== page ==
I think that investing in ETFs is a really effective way to grow wealth. I’m going to tell you a few points about why I really like exchange-traded fund (ETF) investing.
Over time I believe that more and more investing will be done through ETFs because of how easy it is.
These are some key reasons why I’m attracted to ETF investing.
Hardly takes up any time
The amount of time it takes to invest in an ETF isn’t much at all.
I don’t know if you’ve been through the process of trying to buy a property but it takes quite a lot of time to look for properties and inspecting them (plus the building and pest inspection costs). Even buying a property takes a long time (and add in all of the costs like stamp duty).
Buying an ETF is as easy as just putting an order through an online brokerage account and then that’s it.
Owning ETFs doesn’t take up much time either. There’s no tenants to deal with. No problems at the property that need your attention to fix. And so on.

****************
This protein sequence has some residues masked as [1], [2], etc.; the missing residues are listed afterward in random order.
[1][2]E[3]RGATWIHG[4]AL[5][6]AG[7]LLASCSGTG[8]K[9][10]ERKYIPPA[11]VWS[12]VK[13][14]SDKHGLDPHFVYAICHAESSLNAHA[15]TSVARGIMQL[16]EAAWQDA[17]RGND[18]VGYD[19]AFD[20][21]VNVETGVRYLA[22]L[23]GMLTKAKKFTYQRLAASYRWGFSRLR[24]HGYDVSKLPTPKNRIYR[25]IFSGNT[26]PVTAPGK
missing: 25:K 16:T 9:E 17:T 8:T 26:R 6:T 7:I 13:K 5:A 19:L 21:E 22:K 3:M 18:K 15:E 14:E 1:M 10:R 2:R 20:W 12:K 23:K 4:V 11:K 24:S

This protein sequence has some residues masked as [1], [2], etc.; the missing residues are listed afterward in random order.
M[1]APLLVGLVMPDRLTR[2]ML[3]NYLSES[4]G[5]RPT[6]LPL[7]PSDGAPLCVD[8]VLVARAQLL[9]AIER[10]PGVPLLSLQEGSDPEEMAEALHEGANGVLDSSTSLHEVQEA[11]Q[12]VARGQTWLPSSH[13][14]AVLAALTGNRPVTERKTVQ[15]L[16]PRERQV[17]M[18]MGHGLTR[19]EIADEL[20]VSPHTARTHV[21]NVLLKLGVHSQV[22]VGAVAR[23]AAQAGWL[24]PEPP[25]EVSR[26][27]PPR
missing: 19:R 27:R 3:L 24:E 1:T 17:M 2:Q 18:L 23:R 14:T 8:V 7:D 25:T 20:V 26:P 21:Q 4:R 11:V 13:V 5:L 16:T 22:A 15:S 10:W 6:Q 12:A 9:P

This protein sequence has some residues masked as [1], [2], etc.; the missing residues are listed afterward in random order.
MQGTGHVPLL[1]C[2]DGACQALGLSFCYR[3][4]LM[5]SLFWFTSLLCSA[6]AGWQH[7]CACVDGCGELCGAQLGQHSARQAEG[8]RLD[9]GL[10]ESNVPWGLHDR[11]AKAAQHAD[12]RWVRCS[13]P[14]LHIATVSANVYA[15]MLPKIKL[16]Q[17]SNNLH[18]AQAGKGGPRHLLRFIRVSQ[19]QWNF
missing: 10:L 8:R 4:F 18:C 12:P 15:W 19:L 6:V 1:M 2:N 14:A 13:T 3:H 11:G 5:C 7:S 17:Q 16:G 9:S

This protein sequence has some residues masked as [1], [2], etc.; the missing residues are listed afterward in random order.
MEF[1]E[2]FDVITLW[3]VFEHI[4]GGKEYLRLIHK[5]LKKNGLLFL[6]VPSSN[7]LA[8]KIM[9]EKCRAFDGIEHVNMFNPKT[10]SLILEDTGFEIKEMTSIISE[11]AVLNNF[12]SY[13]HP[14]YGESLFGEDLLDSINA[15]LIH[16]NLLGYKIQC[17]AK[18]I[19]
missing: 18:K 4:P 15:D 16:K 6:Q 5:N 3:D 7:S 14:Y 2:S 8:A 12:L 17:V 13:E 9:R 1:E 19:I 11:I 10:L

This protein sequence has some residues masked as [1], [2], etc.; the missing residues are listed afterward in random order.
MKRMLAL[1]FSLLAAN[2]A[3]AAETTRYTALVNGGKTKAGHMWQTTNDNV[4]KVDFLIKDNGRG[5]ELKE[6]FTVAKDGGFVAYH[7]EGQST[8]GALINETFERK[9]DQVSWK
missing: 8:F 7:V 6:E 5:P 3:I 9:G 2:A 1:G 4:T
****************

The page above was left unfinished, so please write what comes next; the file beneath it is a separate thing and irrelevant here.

If you don’t sell them then tax return time is pretty easy too – the dividend and distribution information is normally available from the ATO with prefill.
Usually good returns
Over the long-term, the broader share markets of Australia, the US and indeed the world share market have done well.
The average return per year is normally around 10% over long time periods.
These diversified markets can be accessed through ETFs like iShares S&P 500 ETF (ASX: IVV), Vanguard Australian Shares Index ETF (ASX: VAS) and Vanguard MSCI Index International Shares ETF (ASX: VGS).
There are also more focused or specialised ETFs and indices that have performed stronger such as Betashares Global Quality Leaders ETF (ASX: QLTY), VanEck Vectors Morningstar Wide Moat ETF (ASX: MOAT), VanEck Vectors Video Gaming and eSports ETF (ASX: ESPO) and Betashares Cloud Computing ETF (ASX: CLDD).
Many index based ETFs have lower costs than active fund managers. It makes sense – fund managers and shareholders want some/a lot of money too.
Vanguard (essentially) isn’t trying to make a profit from its ETFs, and competitors have to provide a good price compared to Vanguard’s ultra low fees.
ETFs may be able to deliver stronger net returns than fund managers simply because of the lower fees – which is good for us as investors.